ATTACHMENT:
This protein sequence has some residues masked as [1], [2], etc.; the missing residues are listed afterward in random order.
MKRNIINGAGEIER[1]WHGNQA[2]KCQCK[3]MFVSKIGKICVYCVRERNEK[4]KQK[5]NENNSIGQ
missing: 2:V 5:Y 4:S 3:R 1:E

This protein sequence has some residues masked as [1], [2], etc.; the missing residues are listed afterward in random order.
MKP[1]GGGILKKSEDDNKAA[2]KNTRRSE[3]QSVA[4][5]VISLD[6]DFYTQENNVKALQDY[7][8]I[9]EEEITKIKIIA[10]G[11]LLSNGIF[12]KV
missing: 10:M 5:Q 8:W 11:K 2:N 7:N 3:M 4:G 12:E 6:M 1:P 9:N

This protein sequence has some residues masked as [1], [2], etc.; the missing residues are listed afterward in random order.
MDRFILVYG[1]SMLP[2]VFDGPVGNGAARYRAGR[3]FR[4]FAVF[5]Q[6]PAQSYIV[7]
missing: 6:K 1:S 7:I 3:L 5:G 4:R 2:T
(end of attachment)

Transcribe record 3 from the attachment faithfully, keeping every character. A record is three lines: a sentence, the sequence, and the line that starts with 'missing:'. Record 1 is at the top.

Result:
This protein sequence has some residues masked as [1], [2], etc.; the missing residues are listed afterward in random order.
MDRFILVYG[1]SMLP[2]VFDGPVGNGAARYRAGR[3]FR[4]FAVF[5]Q[6]PAQSYIV[7]
missing: 6:K 1:S 7:I 3:L 5:G 4:R 2:T